As a real estate investor, market value is an important metric to keep in mind. Put simply, market value is an estimation of how much a property is worth in current market conditions.
Below is a quick guide to everything that you need to know about market value in real estate, including what it is, how it's determined, and how savvy investors use it as a tool to build their portfolios.
What is market value in real estate?
Also known as "fair market value," this term refers to how much a property would sell for on the open market under current conditions. Another way to say it is to call market value an educated estimation of how much the home is currently worth, given its features, condition, location, and current market conditions.
In real estate, market value has a lot to do with supply and demand. In hot real estate markets, for example, the sale price of nearly every property will likely be inflated because there are not enough available properties to satisfy buyer demand. In contrast, in buyer's markets, the market price of a property is likely to be lower because it will be harder to find a willing buyer.
How is the market value of a property determined?
There is no one way to determine a property's market valuation. A property's current market price is determined by how much money market participants, or interested buyers, are willing to pay for the property. There is no one, true intrinsic value to be found.
Real estate agents and appraisers are often tasked with coming up with a fair estimation of a home's market value. While a real estate agent is likely to use a comparative market analysis (CMA) to arrive at a fair asking price for the property, there are three different methods that an appraiser might use to find the appraised value.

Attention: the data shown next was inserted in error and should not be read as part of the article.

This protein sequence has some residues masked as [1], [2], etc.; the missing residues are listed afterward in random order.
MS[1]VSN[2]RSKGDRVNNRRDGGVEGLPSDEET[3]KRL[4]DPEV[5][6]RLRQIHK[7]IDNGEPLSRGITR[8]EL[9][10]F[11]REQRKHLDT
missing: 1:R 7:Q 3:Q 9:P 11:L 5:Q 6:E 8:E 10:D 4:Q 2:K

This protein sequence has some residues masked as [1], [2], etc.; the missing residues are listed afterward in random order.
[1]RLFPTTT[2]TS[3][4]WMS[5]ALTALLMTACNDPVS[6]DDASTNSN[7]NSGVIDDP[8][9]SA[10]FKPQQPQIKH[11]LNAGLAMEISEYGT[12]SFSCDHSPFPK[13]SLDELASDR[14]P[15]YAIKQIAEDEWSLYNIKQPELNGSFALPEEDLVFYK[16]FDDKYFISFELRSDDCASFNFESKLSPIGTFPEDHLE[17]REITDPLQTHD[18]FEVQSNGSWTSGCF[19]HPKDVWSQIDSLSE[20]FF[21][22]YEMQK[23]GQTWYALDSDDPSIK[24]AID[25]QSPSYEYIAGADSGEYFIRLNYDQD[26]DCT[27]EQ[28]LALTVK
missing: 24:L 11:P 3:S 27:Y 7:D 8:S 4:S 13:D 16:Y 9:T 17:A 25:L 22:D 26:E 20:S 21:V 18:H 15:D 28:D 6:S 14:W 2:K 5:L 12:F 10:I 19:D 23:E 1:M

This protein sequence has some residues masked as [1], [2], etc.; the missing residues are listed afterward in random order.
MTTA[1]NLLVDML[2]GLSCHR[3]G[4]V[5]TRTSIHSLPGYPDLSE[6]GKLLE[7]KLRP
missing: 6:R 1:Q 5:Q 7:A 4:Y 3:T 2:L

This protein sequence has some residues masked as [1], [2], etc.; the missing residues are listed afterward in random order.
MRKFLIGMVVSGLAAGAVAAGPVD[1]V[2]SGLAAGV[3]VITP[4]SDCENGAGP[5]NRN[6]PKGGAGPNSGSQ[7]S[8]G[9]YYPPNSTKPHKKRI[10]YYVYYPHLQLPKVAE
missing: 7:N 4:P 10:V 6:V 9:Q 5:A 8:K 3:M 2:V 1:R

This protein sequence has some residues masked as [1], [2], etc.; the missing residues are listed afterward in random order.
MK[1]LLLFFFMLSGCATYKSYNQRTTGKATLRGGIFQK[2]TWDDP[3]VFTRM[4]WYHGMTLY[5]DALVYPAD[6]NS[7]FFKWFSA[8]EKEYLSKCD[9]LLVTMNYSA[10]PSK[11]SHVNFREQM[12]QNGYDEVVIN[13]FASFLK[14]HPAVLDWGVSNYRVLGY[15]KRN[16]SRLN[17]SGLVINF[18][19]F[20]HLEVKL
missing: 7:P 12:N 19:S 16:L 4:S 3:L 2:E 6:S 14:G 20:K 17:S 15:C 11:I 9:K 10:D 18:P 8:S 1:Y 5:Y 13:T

Comparable sales approach
The comparable sales approach to an appraisal is very similar to a comparative market analysis. Here, the appraiser will compare the property to other, similar homes that have recently been sold in the area. They will look at the property's features, amenities, condition, size, and location in order to determine how much the property is worth.
The income approach is typically used to value investment properties. This approach to determining an assessed value is based on how much money the property is likely to earn in the future.
This approach looks at the amount of rent earnings that a property might be likely to generate in the current market. Alternatively, in the case of a fix-and-flip investment property, the appraiser might look at the anticipated sale price for the property once all the renovations are done.
Replacement value approach
As the name suggests, the replacement value approach looks at how much it would cost to replace the property from scratch, given the current price of building materials. Typically, this approach is most likely to be used with new-construction homes or with custom-built homes that aren't similar enough to any other properties on the market for comparable sales to be used.
The pros and cons of knowing a property's fair market value as an investor
Now that you know more about what a home's market value is and how it's determined, it's time to take a closer look at the pros and cons of utilizing this metric as an investor.
- It's more accurate than face value: While many investors swear that they can determine the value of an asset just by looking at it, determining the right valuation for a property often takes doing a significant amount of market research.
- It can help determine your purchase price: If you have a good idea of a property's current market valuation, you can easily determine how much it makes sense to offer as a proposed purchase price when you're thinking about buying a property.
- It can help you analyze potential investment opportunities: Purchase price aside, knowing a property's fair value can help you determine if a particular investment property is a good fit for your portfolio.
- It costs money: If you're thinking of having an independent appraisal done on a property, you'll need to be prepared to spend a few hundred dollars on the experience.
- It doesn't account for bidding wars: If you're in competition for a property, you may have to offer more than the fair market value in order to be the winning offer.
- It doesn't indicate future value: A property's current market price is a snapshot in time. Market conditions can change, so there is no guarantee that your property will appreciate with time or added sweat equity.
The bottom line on how investors should use market value
Real estate investors should use market value as a starting point in their research. It can help give you an idea of the current state of a particular market or tell you how much you should offer on a property. However, it is by no means the only metric you should be using. While this post can serve as a guide to market value in real estate, that metric should be just one tool in your real estate investment analysis toolbox.